Transforming Moments, II Corinthians 5:14-21
(video below)

Transforming moments.  Those times when we have a new understanding of life.

I enjoy basketball.  When I was younger, I enjoyed playing basketball.  Some time ago, when I was in a different decade of my life, I played in a pick-up league for players 35 years of age and older.  Sometimes we would play full-court.  Most of the time, we would play by checking the ball at the top of the 3-point line.  One of the men who played had two sons who were selected to play on the Amateur Athletic Union basketball team that represented that region.  This AAU team consisted of top sophomore and junior basketball players from the area high schools.

The father of these two sons was helping to coach the team and asked if some of us would come out to the high school where the young men were practicing and play some scrimmage games with them.  Along with some of the other men, I agreed to play.

Showing up at the high school gym where the scrimmage was about to take place, I had the first clue that I was about to encounter a new understanding of life as I was warming up to play.  Standing at one end of the court, I was shooting the ball at the basket when I heard cheers begin to erupt from the other end of the court as the members of the AAU team began to warm up by having a slam dunk contest.  The second clue I had about this event becoming a transforming moment occurred about 10 minutes into the scrimmage when I realized that my ability to run up and down the court was being greatly hindered by tired legs and a mind saying, “Marc, you’re getting old.”

Transforming moments.  Those times when we have a new understanding of life.

Today’s scripture lesson is about transforming moments for people of faith in Jesus Christ as we are resurrected into new understandings about our lives through Jesus.  The key verse is these verses about transformation is found in II Corinthians 5:17:

“So if anyone is in Christ, there is a new creation: everything old has passed away and everything has become new!”

John Wesley, the founder of the Methodist movement that has been expressed through The United Methodist Church, described the transforming moment of this verse in this way: “Only the power that makes a world can make a Christian.” (Notes, 5:17).

It is through this transformative understanding of God’s creative power that followers of Jesus realize the reality in which God is calling us to live.  Through our faith in our Savior, II Corinthians 5:14-21 describes the following transforming moments of Christian faith:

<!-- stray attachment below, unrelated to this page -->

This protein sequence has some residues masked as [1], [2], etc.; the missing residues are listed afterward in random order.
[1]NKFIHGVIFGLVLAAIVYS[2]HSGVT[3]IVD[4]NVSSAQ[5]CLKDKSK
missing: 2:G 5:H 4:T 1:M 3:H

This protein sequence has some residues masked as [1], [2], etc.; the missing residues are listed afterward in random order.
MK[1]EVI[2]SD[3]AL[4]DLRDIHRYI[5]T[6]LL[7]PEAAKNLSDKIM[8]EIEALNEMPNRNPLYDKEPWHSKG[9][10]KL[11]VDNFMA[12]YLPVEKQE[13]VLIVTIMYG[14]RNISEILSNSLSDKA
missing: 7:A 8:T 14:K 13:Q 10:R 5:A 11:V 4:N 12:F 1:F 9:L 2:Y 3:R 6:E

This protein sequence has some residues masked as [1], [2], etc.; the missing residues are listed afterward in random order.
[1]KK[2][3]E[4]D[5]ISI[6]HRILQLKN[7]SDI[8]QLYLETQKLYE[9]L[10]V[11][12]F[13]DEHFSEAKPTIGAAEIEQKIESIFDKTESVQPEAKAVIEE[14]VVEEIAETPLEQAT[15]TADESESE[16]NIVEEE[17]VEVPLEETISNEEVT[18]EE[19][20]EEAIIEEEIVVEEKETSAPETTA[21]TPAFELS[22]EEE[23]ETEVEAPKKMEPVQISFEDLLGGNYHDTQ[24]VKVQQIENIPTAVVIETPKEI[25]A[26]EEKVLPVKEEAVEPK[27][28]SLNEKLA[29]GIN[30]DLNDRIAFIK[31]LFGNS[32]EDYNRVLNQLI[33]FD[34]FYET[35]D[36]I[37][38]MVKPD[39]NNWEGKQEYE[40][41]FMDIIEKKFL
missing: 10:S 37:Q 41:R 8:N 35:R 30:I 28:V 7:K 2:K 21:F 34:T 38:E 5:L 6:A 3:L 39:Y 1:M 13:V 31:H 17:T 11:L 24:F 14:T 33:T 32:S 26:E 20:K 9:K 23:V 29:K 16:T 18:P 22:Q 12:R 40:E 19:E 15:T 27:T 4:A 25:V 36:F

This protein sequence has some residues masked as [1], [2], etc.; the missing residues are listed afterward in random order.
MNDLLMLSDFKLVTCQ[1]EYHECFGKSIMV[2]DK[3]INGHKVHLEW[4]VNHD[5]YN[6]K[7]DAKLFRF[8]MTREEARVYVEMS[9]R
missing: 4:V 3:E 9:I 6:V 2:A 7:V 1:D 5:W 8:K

• The transforming moment of how we live in relationship with other people through our relationship with Christ:

“From now on, therefore, we regard no one from a human point of view, even though we once knew Christ from a human point of view, we know him no longer in that way.” (Verse 16)

  • The transforming moment of being entrusted with the responsibility of living in the reconciling power of God’s love:

“All this is from God, who reconciled us to himself through Christ, and has given us the ministry of reconciliation; that is, in Christ God was reconciling the world to himself, not counting their trespasses against them, and entrusting the message of reconciliation to us.” (Verses 18-19)

  • The transforming moment when followers of Jesus live as ambassadors, or representatives, for Jesus.

So, we are ambassadors for Christ, since God is making his appeal through us; we entreat you on behalf of Christ, be reconciled to God.”  (Verse 20)

  • The transforming moment when followers of Jesus become the righteousness of God as we live with faith in our Savior.

 For our sake he made him to be sin who knew no sin, so that in him we might become the righteousness of God.” (Verse 21)

Transforming moments.  Those times when we have a new understanding of life.

On February 5, 1994, the Markale Market was jammed with Sarajevens.  Hundreds of women, children, and men came for their weekly outing in search of food and goods.  Without warning, a 120 mm mortar shell hit the crowd, exploding in the midst of the open-air market.  Sixty-eight people were killed by the explosion.  The attack occurred only one block from an earlier attack in May 1992, and just one day after 10 people died from a Serbian-fired mortar shell while waiting for food.

Unable to accept the carnage and mayhem any longer, a cellist from the Sarajevo Symphony resolved to remember the deaths of these victims.  He decided that the horror of the shelling must not be the last word for the lives of those who died.  The day after the deadly bombing he took his cello and a chair and quietly set them up in the heart of the bombed-out area of the shattered marketplace.

Without saying a word, the cellist played a short memorial concert, uninterrupted and unannounced, transforming the scene of horror by moments of harmony and beauty.  Instead of being only the place where 68 people had been massacred, this cellist’s music transformed the marketplace.  At the end of his concert, he picked up his chair and cello and faded into the crowd.  The next day, same time, same place, the cellist returned with his chair and cello.  Again, he played a short concert, unannounced and uninterrupted.  Again, he left silently and without fanfare.  He continued each day until he had played a memorial concert for each of the persons who had died in the shelling, transforming a moment of horror into moments of peace.

Transforming moments.  Those times when we have a new understanding of life.  Fellow followers of Christ, how is Jesus transforming the moments of your life?

June 13, 2021

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